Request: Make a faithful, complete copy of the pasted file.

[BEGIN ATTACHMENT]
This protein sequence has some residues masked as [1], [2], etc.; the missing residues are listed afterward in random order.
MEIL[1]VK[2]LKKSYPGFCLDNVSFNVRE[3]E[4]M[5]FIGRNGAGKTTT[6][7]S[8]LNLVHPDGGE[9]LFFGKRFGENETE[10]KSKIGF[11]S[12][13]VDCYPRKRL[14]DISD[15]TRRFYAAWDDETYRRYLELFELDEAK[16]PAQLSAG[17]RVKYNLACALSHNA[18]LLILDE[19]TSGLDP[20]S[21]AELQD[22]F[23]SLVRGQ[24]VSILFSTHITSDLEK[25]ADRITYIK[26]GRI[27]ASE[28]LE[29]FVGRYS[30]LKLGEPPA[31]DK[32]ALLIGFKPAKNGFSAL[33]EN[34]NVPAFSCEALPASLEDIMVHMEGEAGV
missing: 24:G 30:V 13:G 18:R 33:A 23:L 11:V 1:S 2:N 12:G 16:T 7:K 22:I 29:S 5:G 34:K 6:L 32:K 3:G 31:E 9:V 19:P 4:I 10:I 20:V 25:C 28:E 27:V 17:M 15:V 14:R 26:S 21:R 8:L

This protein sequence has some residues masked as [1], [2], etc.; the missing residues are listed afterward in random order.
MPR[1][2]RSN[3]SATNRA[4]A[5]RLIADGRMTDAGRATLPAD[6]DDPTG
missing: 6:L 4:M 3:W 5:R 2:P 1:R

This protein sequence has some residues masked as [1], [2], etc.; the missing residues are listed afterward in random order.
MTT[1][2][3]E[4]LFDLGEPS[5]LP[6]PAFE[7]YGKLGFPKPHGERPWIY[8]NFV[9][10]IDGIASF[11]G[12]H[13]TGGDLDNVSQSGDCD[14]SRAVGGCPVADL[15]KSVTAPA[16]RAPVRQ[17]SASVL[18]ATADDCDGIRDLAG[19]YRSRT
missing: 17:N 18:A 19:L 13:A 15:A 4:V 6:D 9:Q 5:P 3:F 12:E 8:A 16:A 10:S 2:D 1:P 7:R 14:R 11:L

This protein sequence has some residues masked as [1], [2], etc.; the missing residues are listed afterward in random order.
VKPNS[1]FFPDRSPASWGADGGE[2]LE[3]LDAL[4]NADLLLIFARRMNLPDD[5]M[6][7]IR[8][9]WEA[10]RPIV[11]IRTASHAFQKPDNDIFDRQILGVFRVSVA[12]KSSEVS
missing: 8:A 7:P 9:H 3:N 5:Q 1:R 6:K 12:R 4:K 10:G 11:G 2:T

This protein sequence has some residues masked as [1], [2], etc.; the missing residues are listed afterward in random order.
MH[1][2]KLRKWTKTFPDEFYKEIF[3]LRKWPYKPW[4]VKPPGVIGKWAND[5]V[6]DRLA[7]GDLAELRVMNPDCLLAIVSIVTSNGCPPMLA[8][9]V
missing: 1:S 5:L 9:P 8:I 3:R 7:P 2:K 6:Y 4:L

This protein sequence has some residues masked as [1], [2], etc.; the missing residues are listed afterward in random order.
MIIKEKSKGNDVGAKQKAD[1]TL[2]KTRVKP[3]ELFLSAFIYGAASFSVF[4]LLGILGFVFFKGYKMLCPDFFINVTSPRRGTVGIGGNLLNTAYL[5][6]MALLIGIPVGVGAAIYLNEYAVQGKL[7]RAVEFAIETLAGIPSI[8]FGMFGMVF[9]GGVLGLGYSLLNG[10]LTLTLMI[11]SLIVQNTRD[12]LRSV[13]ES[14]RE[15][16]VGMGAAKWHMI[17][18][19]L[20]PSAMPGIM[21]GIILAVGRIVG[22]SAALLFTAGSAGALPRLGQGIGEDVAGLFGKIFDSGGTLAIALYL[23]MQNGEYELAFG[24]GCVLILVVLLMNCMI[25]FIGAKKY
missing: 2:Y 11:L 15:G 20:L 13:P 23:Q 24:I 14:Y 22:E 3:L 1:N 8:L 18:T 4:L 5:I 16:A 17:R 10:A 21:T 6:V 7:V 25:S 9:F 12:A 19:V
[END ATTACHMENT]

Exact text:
This protein sequence has some residues masked as [1], [2], etc.; the missing residues are listed afterward in random order.
MEIL[1]VK[2]LKKSYPGFCLDNVSFNVRE[3]E[4]M[5]FIGRNGAGKTTT[6][7]S[8]LNLVHPDGGE[9]LFFGKRFGENETE[10]KSKIGF[11]S[12][13]VDCYPRKRL[14]DISD[15]TRRFYAAWDDETYRRYLELFELDEAK[16]PAQLSAG[17]RVKYNLACALSHNA[18]LLILDE[19]TSGLDP[20]S[21]AELQD[22]F[23]SLVRGQ[24]VSILFSTHITSDLEK[25]ADRITYIK[26]GRI[27]ASE[28]LE[29]FVGRYS[30]LKLGEPPA[31]DK[32]ALLIGFKPAKNGFSAL[33]EN[34]NVPAFSCEALPASLEDIMVHMEGEAGV
missing: 24:G 30:V 13:G 18:R 33:A 23:L 11:V 1:S 2:N 12:G 16:T 7:K 22:I 29:S 5:G 34:K 6:L 32:K 3:G 31:E 9:V 19:P 4:I 10:I 20:V 25:C 28:E 27:V 17:M 15:V 14:R 26:S 21:R 8:L

This protein sequence has some residues masked as [1], [2], etc.; the missing residues are listed afterward in random order.
MPR[1][2]RSN[3]SATNRA[4]A[5]RLIADGRMTDAGRATLPAD[6]DDPTG
missing: 6:L 4:M 3:W 5:R 2:P 1:R

This protein sequence has some residues masked as [1], [2], etc.; the missing residues are listed afterward in random order.
MTT[1][2][3]E[4]LFDLGEPS[5]LP[6]PAFE[7]YGKLGFPKPHGERPWIY[8]NFV[9][10]IDGIASF[11]G[12]H[13]TGGDLDNVSQSGDCD[14]SRAVGGCPVADL[15]KSVTAPA[16]RAPVRQ[17]SASVL[18]ATADDCDGIRDLAG[19]YRSRT
missing: 17:N 18:A 19:L 13:A 15:A 4:V 6:D 9:Q 5:P 3:F 12:E 8:A 16:A 10:S 2:D 1:P 7:R 14:R 11:L

This protein sequence has some residues masked as [1], [2], etc.; the missing residues are listed afterward in random order.
VKPNS[1]FFPDRSPASWGADGGE[2]LE[3]LDAL[4]NADLLLIFARRMNLPDD[5]M[6][7]IR[8][9]WEA[10]RPIV[11]IRTASHAFQKPDNDIFDRQILGVFRVSVA[12]KSSEVS
missing: 8:A 7:P 9:H 3:N 5:Q 1:R 6:K 12:R 4:K 10:G 11:G 2:T

This protein sequence has some residues masked as [1], [2], etc.; the missing residues are listed afterward in random order.
MH[1][2]KLRKWTKTFPDEFYKEIF[3]LRKWPYKPW[4]VKPPGVIGKWAND[5]V[6]DRLA[7]GDLAELRVMNPDCLLAIVSIVTSNGCPPMLA[8][9]V
missing: 1:S 5:L 9:P 8:I 3:R 7:P 2:K 6:Y 4:L

This protein sequence has some residues masked as [1], [2], etc.; the missing residues are listed afterward in random order.
MIIKEKSKGNDVGAKQKAD[1]TL[2]KTRVKP[3]ELFLSAFIYGAASFSVF[4]LLGILGFVFFKGYKMLCPDFFINVTSPRRGTVGIGGNLLNTAYL[5][6]MALLIGIPVGVGAAIYLNEYAVQGKL[7]RAVEFAIETLAGIPSI[8]FGMFGMVF[9]GGVLGLGYSLLNG[10]LTLTLMI[11]SLIVQNTRD[12]LRSV[13]ES[14]RE[15][16]VGMGAAKWHMI[17][18][19]L[20]PSAMPGIM[21]GIILAVGRIVG[22]SAALLFTAGSAGALPRLGQGIGEDVAGLFGKIFDSGGTLAIALYL[23]MQNGEYELAFG[24]GCVLILVVLLMNCMI[25]FIGAKKY
missing: 2:Y 11:L 15:G 20:L 13:P 23:Q 24:I 14:Y 22:E 3:L 1:N 8:L 18:T 4:L 5:I 16:A 17:R 10:A 21:T 6:V 7:V 25:S 9:F 12:A 19:V